How to Invoice with the new VAT system in Ghana [template provided]

Well, the new Value Added Tax (VAT) was brought into force last year but we  still receive invoices from vendors of clients who used the old VAT rate. The old VAT system is at a rate of 17.5% which is made up of 12.5% for VAT revenue for Ghana Revenue Authority (GRA), and 5% paid into (National Health Insurance Levy) NHIL & (Ghana Education Fund) GETFUND. This 17.5% is applied wholly on the tax exclusive amount to arrive at the VAT to be charged. Moreover, all these taxes paid are recoverable, meaning you can defray part of the taxes with your input VAT received from your vendors.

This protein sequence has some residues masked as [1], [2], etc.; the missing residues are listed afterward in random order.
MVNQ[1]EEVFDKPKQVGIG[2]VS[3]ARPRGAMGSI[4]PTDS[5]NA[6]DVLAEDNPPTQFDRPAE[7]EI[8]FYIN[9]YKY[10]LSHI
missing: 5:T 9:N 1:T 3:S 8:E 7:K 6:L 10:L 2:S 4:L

However, in the new system, there is a separate levy of 2.5% for GETFUND, another 2.5% for NHIL. These two levies are supposed to be initially calculated on the VAT exclusive amount to arrive at the first set of taxes to add to the VAT exclusive amount. After adding these two levies to arrive at a new sub-total, calculate the VAT of 12.5% on that sub-total to arrive at your total VAT to be charged to your customer. What this means is that, currently, the 12.5% VAT is a compound tax; it requires that all preceding levies/taxes to be added to the selling price before applying the tax percentage. Moreover in the new system, GETFUND and NHIL are not recoverable, meaning they cannot be reduce with input VAT.

Example – Old VAT system

Selling price of printer                             = GHS1,000
VAT          @ 17.5%                                    = GHS175
Total price to be paid by customer        =GHS1,175 (1000+175)